4. (salam) I was just wondering whether white converts/reverts would still be eligible for "white privileges", even after submitting themselves to Islam? what I am seeking to know, is the following type of benefit (counted as white privilege): being the one offered lotion samples at the mall? I have seen this a lot: once a white female converts to Islam, people no longer see her as a white woman but rather as a Muslim hence her hijab. Thanks ahead of time,
  5. Salam alaykum everyone I am asking for guidance here as I have nobody else to go to. I have a non Muslim friend that has always been interested in me. I always declined his offerings since he isn't Muslim. We still are friends though. I always hoped that he would revert to Islam since I want everyone I care for to see the truth. I never talked about it with him since I don't want to manipulate him I want him to see it himself. Lately he has been talking about converting to Islam, and talking about the possibility of us getting married. I am afraid that he is saying he is Muslim just to be able to marry me, but at the same time I am not the person to judge if a person is a true muslim or not. What do you guys think about this?
  6. Salam aleykum wr wb my brother and my sisters I need your help. I want to help a young convert brother from Basque Country to pray in the shia way. He have a really bad situation with his atheist parents and he dont know what do to do, he is in a depression and he dont know how to pray, because every person on the internet tell him something different and he is confused. The thing is I only have a german explanation "how to pray" and its very difficult to find an english one and its not easy to translate the german version. Does someone know a link or a website who is explanate exactly all the 1-2/3/4 Rek'a on every 5 times and the acts (positions etc.) to pray in english? Sorry for my bad english i hope someone understand what i mean. Wa Salam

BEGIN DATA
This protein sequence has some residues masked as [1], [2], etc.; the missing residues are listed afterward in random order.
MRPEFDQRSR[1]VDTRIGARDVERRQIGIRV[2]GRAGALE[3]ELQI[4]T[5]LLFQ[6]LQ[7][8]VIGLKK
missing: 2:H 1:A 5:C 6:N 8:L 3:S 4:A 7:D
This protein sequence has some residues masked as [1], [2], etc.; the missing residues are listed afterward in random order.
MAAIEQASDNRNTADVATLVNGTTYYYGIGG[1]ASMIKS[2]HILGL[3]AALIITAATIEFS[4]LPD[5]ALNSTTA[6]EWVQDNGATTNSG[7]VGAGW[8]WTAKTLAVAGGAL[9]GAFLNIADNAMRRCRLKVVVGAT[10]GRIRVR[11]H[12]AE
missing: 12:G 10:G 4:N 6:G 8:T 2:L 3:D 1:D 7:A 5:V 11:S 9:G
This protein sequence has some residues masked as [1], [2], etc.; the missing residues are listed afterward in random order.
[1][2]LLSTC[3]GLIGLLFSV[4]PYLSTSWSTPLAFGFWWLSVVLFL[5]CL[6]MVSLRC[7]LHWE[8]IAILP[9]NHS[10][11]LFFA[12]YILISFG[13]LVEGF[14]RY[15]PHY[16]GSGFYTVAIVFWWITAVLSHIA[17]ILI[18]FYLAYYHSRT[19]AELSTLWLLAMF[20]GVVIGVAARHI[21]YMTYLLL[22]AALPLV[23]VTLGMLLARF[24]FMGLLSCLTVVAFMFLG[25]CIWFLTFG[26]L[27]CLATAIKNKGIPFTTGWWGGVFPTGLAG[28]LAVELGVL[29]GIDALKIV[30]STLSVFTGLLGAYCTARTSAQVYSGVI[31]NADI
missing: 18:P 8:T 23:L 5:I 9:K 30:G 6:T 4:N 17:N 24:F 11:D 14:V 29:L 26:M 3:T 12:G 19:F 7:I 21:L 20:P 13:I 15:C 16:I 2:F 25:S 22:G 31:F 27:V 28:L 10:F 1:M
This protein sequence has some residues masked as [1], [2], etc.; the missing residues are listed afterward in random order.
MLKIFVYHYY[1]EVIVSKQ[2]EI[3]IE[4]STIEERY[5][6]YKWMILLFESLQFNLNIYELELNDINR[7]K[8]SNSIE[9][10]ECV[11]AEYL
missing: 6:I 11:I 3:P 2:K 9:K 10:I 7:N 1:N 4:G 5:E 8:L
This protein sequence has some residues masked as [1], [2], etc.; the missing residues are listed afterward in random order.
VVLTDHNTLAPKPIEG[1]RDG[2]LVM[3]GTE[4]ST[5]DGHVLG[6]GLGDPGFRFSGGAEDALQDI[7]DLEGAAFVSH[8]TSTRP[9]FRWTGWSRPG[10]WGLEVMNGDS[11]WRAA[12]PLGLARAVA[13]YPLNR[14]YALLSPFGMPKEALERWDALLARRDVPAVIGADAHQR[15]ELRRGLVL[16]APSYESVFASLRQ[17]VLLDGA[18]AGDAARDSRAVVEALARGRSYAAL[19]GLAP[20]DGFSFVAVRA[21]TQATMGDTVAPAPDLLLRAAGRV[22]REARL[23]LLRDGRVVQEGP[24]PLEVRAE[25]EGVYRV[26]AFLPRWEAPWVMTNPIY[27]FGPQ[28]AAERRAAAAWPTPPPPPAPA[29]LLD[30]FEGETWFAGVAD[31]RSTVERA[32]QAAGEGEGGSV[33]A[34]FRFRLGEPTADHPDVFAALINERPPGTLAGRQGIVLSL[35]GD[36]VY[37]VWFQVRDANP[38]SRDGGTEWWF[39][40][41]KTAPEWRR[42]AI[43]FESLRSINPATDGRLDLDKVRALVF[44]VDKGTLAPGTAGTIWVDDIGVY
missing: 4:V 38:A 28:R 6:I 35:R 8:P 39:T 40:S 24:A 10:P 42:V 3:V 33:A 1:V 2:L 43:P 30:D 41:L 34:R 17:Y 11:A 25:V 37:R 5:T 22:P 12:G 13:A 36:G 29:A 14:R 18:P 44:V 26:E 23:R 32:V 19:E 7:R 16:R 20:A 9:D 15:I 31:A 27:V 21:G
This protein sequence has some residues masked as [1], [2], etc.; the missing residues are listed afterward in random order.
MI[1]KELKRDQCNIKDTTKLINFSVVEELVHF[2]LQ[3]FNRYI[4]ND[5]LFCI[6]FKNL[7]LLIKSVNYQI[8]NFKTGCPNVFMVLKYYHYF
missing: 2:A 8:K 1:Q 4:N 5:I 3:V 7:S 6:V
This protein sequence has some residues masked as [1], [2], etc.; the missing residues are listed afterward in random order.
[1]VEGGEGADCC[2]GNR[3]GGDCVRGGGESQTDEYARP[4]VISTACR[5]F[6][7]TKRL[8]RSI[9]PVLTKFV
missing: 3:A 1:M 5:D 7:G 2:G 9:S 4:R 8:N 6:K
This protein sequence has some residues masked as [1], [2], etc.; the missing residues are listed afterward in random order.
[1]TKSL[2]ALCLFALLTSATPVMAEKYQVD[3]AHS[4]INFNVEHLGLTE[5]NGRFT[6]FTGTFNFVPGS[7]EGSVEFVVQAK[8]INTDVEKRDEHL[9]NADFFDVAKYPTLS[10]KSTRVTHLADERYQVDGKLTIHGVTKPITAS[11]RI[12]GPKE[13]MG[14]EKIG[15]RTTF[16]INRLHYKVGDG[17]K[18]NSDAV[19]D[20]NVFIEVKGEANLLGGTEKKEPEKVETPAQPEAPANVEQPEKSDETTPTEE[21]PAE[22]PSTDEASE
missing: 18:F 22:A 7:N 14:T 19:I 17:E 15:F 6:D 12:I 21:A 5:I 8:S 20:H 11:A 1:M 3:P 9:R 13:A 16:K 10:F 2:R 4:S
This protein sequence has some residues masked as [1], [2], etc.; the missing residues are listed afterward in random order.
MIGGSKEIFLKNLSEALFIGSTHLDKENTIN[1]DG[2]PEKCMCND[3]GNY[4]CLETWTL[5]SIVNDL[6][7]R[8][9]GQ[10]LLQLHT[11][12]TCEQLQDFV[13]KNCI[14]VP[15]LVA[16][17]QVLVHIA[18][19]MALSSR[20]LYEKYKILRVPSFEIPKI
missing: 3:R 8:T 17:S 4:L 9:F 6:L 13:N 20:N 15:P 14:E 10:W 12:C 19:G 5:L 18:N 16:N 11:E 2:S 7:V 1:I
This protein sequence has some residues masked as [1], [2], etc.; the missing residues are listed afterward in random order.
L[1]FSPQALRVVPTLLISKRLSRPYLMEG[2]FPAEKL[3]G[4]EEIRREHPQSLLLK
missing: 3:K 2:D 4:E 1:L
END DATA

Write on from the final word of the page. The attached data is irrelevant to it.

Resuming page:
7. I can see a constant increase in the numbers of people converting to Shi'sm and I sometimes tend to wonder if this is good or bad. What do our books say about the days before Imam Mahdi (as) re-appears? I know that destruction will avail throughout the Middle-East if not the whole world. But, do we have anything mentioning whether people will come towards the religion of Ahl-alBayt or will instead start to stray away from it? Will Imam Mahdi (as) appear when he has gained a massive following (Shi'a) or will he appear when everyone is starting to lose their Iman?
  8. Salam, everyone! I hope Allah swt has kept all of you safe and happy. Hello, my name is Shahreem and I'm 18 years old. I had been researching Shia Islam since last year and I wanted nothing more than to declare allegiance to Imam Ali(as). However, i was still in doubt and so I took the best thing on the table. I joined a sufi order--the Ottoman Naksibendi Sufi Order. However, I was deeply distressed. I did not feel spiritually connected at all. A few days ago i finally made the decision. I declared the true Shahada and embraced Shia Islam. I have never been happier in my entire life. Shia Islam has provided me with a solution to all of my problems. It is as if I can feel the blessings of Aal Muhammad pouring down on me. There were two instances during which I asked for help from Imam Reza(as) and it immediately came, Subhanallah! However, my parents are not aware of this reversion. My father--despite living in another country--would disown me if he ever found out. My mother is sympathetic towards the Shias but is unsure of converting( I dont think she ever will, unfortunately). I am unsure how to go about this whole situation if my dad ever calls me to lead the prayer when he visits( he's somewhat of a Zakir Naik follower, however he started disliking him since he learned that Mr.Naik praised Yazid). I'd love to know how i can handle this situation from you guys. Overall, I am just so happy now to be part of the Shia family. I'm nothing less than excited to learn of all the rituals part of Shi'sm--Ashura, Hajj, Arbaeen, Mutah, and so much more! I've finally found the role models I can look to for any thing in my life, Alhamdulillah. I'd love to get to know all of you--this is the first time I'll be interacting with other Shia Muslims, as there no other Shias in my city. Salam!